History of the College

History of the College of Dental Medicine

Columbia University began as King’s College, which was founded in 1754 by royal grant of George II, King of England,  “for the Instruction of Youth in the Learned Languages, and the Liberal Arts and Sciences.”  The American Revolution interrupted its program, but in 1784 it was reopened as Columbia College. In 1912 the title was changed to Columbia University in the City of New York. King’s College organized a medical faculty (College of Physicians and Surgeons) in 1767 and was the first institution in the North American Colonies to confer the degree of Doctor of Medicine.

The College of Dental Medicine traces its origin to 1852, when the New York State legislature chartered the New York College of Dentistry, later renamed the New York College of Dental and Oral Surgery. In 1916 Columbia University, having recognized dentistry as an integral and important part of the health sciences and a true university discipline, established its own school of dental education. Shortly thereafter, the new Columbia University dental school absorbed both the New York Post-graduate School of Dentistry and the New York School of Dental Hygiene. In 1923 it was joined by the New York College of Dental and Oral Surgery to form the School of Dental and Oral Surgery of Columbia University, thus completing a series of unique and complex mergers.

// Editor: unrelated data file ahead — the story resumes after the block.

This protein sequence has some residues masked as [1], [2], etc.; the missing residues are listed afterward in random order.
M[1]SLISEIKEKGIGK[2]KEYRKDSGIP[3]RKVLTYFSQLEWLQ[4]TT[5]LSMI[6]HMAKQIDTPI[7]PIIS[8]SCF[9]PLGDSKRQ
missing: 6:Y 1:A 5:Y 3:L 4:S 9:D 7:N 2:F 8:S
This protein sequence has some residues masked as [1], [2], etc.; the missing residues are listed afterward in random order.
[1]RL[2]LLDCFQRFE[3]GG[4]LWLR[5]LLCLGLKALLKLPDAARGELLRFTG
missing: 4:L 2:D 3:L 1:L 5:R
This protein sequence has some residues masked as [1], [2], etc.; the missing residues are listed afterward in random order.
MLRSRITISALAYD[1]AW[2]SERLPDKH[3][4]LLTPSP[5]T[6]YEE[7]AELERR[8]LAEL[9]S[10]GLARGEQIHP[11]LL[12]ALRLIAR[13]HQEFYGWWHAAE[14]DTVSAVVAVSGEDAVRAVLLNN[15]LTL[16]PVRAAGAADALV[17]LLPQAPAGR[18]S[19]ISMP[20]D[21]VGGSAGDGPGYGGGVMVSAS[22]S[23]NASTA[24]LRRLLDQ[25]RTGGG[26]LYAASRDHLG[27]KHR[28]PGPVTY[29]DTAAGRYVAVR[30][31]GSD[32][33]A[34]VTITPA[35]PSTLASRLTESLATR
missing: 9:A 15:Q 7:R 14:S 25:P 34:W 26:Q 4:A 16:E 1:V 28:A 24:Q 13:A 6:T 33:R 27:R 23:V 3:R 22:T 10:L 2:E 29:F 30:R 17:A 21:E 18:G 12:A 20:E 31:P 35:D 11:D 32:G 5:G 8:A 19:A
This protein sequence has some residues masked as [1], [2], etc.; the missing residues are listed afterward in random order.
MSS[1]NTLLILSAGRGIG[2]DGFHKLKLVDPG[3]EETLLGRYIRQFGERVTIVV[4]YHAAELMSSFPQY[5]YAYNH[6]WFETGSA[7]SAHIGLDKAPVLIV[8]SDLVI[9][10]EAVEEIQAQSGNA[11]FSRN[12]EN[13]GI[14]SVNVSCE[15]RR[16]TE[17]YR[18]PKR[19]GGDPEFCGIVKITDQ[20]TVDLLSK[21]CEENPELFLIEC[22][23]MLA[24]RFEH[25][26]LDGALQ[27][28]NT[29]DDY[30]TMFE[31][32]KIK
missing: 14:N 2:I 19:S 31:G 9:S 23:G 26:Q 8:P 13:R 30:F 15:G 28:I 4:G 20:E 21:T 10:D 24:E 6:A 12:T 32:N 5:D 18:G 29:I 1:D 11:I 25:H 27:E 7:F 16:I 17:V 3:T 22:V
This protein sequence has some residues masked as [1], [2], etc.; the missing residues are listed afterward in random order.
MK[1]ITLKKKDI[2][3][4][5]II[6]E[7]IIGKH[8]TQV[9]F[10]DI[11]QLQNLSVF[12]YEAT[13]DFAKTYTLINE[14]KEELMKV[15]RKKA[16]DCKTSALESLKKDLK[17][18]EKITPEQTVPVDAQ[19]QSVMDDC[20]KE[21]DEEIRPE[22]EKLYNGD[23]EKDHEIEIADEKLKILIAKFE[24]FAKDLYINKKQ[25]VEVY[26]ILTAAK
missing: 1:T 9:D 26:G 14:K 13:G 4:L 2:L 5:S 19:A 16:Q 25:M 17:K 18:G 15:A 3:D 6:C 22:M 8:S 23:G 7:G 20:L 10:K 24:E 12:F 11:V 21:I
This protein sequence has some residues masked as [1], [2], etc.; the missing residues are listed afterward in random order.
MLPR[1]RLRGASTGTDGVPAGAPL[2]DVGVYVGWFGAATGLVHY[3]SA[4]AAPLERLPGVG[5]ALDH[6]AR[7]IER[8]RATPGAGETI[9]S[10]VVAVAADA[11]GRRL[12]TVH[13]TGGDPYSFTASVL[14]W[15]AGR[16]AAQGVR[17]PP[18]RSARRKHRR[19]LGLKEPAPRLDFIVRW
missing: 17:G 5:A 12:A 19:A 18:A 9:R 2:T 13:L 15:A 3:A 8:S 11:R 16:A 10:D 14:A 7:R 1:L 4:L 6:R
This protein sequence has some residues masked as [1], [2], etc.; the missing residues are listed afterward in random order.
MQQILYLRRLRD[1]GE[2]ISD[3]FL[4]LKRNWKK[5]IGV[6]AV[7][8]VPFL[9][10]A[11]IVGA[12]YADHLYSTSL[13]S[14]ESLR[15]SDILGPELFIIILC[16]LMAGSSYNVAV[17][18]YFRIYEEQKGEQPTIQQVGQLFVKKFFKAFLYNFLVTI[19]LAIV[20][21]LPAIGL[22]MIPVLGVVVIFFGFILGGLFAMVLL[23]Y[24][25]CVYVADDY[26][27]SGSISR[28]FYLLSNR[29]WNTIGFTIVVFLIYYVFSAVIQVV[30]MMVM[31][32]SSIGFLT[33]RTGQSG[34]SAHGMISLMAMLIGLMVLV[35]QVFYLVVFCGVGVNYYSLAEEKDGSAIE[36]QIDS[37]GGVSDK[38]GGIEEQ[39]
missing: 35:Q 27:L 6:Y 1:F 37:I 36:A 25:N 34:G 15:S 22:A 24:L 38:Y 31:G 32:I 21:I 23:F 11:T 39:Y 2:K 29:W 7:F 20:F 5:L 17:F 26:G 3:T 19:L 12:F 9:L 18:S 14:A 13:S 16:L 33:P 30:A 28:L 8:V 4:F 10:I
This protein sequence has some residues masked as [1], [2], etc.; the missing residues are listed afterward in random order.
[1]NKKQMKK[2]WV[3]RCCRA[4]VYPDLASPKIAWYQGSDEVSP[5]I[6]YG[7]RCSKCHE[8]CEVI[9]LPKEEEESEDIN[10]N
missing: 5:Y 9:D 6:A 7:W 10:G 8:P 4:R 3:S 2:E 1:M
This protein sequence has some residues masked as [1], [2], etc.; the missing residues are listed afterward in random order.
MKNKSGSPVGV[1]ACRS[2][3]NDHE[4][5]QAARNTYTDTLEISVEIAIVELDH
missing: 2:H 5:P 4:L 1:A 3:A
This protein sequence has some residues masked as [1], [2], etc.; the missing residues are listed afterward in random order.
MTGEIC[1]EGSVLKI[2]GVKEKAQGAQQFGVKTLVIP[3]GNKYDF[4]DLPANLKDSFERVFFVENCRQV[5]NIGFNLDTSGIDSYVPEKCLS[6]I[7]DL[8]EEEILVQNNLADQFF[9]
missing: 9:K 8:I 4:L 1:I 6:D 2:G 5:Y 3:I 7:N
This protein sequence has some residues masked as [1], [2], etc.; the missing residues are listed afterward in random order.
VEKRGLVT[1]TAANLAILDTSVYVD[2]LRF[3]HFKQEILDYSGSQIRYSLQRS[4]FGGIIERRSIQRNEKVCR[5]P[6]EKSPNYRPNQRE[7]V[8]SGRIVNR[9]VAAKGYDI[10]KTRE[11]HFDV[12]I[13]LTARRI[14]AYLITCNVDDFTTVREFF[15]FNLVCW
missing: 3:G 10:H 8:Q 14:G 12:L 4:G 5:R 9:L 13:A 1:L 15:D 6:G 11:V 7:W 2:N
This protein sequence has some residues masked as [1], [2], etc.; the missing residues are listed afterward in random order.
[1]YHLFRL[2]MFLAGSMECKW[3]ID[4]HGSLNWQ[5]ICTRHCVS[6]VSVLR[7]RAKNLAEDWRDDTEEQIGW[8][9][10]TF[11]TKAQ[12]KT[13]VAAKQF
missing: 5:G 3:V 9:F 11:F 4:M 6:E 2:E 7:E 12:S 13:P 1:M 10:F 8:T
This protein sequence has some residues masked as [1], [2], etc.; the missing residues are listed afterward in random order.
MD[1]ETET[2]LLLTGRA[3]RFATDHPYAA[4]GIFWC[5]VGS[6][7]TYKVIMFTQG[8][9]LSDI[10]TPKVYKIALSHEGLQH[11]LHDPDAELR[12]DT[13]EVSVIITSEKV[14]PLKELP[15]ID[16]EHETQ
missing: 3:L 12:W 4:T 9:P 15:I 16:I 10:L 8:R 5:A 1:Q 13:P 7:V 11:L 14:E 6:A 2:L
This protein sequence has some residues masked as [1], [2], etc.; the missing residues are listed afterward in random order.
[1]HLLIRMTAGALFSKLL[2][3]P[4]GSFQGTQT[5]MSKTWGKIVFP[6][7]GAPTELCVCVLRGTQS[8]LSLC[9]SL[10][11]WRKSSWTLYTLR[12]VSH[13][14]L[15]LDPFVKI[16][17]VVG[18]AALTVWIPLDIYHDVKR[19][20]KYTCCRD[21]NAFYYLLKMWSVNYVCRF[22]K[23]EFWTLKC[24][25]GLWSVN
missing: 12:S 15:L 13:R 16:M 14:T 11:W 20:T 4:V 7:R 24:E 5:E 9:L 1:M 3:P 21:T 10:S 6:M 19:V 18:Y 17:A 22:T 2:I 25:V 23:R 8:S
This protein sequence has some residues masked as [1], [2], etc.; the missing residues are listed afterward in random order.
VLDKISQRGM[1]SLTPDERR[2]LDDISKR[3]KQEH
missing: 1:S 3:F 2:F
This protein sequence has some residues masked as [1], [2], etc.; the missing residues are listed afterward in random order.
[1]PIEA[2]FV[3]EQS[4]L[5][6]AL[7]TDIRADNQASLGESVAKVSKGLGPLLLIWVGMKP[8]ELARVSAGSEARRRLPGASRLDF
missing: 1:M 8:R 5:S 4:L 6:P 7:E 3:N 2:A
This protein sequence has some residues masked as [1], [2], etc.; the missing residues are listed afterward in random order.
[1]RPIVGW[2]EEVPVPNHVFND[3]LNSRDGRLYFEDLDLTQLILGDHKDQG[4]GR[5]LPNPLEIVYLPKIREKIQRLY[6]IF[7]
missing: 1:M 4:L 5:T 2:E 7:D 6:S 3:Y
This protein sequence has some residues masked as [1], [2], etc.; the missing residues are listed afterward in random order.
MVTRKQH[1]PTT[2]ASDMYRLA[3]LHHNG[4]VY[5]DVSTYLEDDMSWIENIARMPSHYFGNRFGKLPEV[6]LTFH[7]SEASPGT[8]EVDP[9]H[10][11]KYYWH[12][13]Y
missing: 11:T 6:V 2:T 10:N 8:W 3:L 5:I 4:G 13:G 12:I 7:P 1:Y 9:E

In January 2006 the School of Dental and Oral Surgery was renamed the College of Dental Medicine. The institution has remained a leading force in dental education and research ever since its establishment. In the early 1920s Professor William J. Gies of the Columbia Biochemistry Department established the International Association for Dental Research, the first organization devoted exclusively to research in the field of dentistry. In 1926 Professor Gies prepared the report Dental Education in the United States and Canada for the Carnegie Foundation for the Advancement of Teaching. This was a major critique of dental education in the United States, and its publication resulted in the acceptance by dental schools throughout the country of the basic educational policies and objectives developed at Columbia University. The Columbia Presbyterian Medical Center was opened in the spring of 1928 at its present location, after the establishment of a permanent alliance between Columbia University with its College of Physicians and Surgeons, School of Dental and Oral Surgery, School of Public Health, and School of Nursing; the Presbyterian Hospital and its subdivisions; the New York State Psychiatric Institute; and the Washington Heights Health Teaching Center. In 1997, the Presbyterian Hospital merged with the New York Hospital (a partner of Weill Cornell Medical College) to form the New York-Presbyterian Hospital.